Cecilia had an everlasting smile. Golden locks escaped her fashionable hat and she wore an exquisite red gown with plunging neckline. Siobhan often envied the looks of her friend, especially her fair complexion and light figure. In contrast, Siobhan was rather freckled and curvaceous – though many suitors admired her for it. Sadly, her lack of fortune had prevented them from showing a serious interest. The world could be a mercenary place and in the industrious London, the marriage market mostly consisted of snobs and factory workers. Siobhan was a respectable woman and her father was a devout clergyman. As such, she visited the poor for charitable purposes and had her reputation to think of. Now, as a 25-year old singleton, she was considered a spinster, though she had not lost her bloom; her fiery hair attracted attention wherever she went, though some Englishmen treated her unkindly due to her Irish ancestry. But, having been born and bred in Yorkshire, there were no traces of an Irish accent. She had been brought up a true English lady. Her governess had seen to that. She remembered the many hours of punishment she’d endured at the hands of that woman.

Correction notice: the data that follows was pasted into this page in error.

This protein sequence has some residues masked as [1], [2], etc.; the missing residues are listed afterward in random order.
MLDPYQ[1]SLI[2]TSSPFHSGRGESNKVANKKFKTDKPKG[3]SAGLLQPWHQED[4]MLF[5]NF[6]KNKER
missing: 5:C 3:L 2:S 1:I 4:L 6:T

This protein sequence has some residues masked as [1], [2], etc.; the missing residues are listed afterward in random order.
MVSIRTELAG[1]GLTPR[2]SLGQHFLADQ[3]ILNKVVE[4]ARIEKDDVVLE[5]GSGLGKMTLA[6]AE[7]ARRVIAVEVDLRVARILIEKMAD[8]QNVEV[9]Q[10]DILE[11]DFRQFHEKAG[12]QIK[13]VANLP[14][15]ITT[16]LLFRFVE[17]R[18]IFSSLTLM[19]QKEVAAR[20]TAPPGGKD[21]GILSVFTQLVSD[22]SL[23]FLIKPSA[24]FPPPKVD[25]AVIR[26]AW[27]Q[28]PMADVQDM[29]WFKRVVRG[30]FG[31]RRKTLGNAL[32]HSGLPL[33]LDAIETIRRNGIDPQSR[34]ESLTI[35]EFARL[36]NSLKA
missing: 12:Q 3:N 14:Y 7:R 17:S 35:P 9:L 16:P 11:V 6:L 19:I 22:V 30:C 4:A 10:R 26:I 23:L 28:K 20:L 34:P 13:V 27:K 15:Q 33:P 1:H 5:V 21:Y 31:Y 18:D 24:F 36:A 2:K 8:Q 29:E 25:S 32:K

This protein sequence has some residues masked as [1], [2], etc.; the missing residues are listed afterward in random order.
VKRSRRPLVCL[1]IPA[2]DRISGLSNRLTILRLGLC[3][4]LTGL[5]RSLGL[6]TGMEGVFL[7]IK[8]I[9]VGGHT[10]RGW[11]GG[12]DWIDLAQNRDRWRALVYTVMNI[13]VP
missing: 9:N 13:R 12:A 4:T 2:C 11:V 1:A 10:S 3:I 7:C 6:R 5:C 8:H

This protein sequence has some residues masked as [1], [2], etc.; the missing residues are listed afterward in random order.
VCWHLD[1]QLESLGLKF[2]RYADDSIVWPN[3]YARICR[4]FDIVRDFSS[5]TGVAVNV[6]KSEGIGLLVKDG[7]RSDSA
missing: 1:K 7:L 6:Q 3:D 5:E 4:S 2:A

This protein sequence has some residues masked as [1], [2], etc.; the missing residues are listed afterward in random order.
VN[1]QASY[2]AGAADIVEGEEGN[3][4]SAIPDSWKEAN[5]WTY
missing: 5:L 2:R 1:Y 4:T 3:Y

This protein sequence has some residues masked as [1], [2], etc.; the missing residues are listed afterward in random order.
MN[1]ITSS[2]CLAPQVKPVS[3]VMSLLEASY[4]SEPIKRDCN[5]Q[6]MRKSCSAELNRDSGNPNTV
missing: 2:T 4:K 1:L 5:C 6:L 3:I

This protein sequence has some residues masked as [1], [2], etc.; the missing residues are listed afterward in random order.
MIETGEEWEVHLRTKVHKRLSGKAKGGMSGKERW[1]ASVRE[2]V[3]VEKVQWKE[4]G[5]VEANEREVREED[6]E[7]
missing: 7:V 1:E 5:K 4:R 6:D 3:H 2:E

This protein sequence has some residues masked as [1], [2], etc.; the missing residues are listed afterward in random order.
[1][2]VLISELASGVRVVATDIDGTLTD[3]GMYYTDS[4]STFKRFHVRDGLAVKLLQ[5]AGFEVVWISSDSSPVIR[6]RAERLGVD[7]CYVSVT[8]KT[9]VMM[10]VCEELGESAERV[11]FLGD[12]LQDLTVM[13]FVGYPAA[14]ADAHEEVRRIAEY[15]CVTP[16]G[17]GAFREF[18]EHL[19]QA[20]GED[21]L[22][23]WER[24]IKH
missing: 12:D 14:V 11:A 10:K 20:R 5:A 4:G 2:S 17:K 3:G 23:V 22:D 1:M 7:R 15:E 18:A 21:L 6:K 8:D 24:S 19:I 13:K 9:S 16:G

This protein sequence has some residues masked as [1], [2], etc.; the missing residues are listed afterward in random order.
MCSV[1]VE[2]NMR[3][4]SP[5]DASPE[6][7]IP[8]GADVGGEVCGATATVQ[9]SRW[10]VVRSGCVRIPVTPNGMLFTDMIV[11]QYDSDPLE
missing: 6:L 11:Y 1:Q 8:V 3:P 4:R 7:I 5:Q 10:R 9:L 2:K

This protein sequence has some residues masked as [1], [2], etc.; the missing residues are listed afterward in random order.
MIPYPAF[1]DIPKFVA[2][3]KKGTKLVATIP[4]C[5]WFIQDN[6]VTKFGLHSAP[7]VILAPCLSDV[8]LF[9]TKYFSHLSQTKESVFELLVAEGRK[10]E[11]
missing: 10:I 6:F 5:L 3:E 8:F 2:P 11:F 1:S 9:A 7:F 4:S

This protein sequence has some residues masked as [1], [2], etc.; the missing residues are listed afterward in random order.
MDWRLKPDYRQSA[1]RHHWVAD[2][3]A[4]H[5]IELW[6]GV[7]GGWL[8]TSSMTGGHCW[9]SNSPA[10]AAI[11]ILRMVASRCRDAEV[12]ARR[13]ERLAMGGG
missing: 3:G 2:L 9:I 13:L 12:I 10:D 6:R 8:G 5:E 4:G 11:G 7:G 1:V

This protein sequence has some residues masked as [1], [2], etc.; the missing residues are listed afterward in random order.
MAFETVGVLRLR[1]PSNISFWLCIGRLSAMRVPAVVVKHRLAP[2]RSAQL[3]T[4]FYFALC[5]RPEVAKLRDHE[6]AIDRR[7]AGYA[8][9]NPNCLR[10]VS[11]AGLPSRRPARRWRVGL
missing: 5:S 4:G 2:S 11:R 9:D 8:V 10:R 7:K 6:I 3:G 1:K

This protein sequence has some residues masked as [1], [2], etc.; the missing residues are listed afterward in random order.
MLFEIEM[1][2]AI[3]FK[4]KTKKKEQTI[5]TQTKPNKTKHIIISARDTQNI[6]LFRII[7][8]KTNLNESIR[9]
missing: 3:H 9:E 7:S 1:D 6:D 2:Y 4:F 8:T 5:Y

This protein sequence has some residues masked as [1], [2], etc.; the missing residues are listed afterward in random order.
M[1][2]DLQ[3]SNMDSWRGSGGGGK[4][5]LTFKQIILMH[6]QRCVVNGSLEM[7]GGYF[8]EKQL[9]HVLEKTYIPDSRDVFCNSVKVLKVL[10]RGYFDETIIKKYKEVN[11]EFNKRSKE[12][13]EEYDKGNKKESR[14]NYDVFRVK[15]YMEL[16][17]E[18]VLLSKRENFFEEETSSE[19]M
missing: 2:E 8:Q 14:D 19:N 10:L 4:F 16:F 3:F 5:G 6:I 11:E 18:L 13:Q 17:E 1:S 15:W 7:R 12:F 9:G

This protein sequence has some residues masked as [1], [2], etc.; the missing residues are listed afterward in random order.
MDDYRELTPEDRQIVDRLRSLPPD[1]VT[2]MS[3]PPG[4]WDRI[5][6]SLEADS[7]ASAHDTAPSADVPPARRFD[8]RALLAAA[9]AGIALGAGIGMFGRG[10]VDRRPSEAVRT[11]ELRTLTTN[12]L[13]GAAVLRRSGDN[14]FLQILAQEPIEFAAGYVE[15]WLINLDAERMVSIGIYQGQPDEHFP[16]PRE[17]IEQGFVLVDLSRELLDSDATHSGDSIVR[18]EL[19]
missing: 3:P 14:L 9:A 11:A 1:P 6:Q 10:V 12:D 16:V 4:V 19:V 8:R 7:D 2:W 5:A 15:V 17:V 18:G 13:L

“I am very curious about this scientist we were promised to meet. If it weren’t for him, I would have stayed at home.”

“Gregory Striker? The inventor of the dirigible?” Cecilia asked.

“Yes, indeed. The most brilliant scientist of our time. Allegedly, he will show us his latest discovery. Can you imagine? An exclusive.” 

Siobhan glanced at the door. Sadly, it did not open. She rather hoped for an introduction; perhaps his genius would rub off on her. Siobhan’s genius was in designing her own wardrobe. Most dresses she wore were of her own making and she amused herself by adding brass trinkets to her hats, gloves and belts. She also favoured feathers, beads and unusual colour combinations. Her style was far more conspicuous than her friend’s.

“I wonder what sort of discovery it will be. Everyone expects such great things from him it’s bound to be disappointing,” Cecilia remarked.